I always have imaginary arguments with people, usually ones that I am very upset with at that time. I always allow myself the maximum of righteous anger over a point on which I have the ultimate high-road position. Plus, since this is all imaginary, I also allow myself the ability to put together narratives and arguments of which Clarence Darrow would be proud. And I sound a bit like Orson Wells.
I have been in the holding pattern of various degrees of annoyance at my oldest brother. I sort of place him in the last of the 50’s generation. Cars are his passion, conservative are his politics. He went into the army during the height of the Vietnam war and somehow found himself stationed along the DMZ in South Korea. Therefore, although he was in Vietnam for a short period of time, he did miss most of the bloodshed that went along with the rest of his generation. He and my next to oldest brother, who was of the 60’s “hippy generation”, still don’t get along very well at all. That is an oil and water family situation if I have ever seen one.
He now says that the Army instilled discipline in his life and would not change a thing in his life. It is no surprise, I suppose, that he views the current political situation as do many ex-military types. He hated and still hates, I suppose, Bill Clinton and liberals, and believes that Democrats are about as dangerous as any terrorist might be.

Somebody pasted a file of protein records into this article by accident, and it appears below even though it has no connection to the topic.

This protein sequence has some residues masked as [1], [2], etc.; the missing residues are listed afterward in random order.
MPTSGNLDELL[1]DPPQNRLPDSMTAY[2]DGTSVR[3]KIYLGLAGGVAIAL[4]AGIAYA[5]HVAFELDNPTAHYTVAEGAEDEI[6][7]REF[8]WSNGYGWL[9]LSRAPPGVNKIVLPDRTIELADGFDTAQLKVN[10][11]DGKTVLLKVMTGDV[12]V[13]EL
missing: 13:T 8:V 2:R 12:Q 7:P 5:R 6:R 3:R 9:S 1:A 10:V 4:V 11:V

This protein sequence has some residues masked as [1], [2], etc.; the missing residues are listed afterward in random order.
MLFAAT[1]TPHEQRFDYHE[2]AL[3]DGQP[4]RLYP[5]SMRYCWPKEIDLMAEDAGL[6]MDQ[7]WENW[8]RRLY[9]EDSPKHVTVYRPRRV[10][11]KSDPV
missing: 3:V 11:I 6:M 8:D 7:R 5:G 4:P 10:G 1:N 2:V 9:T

In my imaginary arguments, I am always able to blast away into infinitely small bits any point he raises about how the war in Iraq is a good thing, or that George Bush is doing a good job. I am always able to take every single thing that I have read or heard from the progressive blogs and Keith Olbermann in the last four years and wrap it up into a concise and devastating argument that leaves absolutely no room for rebuttal. Any attempt to do so on his part looks amazingly foolish. I leave the fray victorious, not in the fact that I changed his mind on any of the subjects he holds so dear but on making him realize the absolute nonsense upon which he has built his belief system.
Of course, this points out several psychological points about me. One is that I am great when it comes to making imaginary arguments but pretty crummy about actually coming out and saying exactly what I think, especially to family, damn the consequences. Secondly, I still haven’t gotten over the older brother/younger brother dynamic, even though I am in my 50’s and he is in his 60’s. Like that time when I was about 10 and we were throwing a baseball. I missed the ball and got plunked. I immediately ran into the house, crying, while he stood there, calling me a pansy. O.K., there is still that millstone hanging around my neck, I suppose.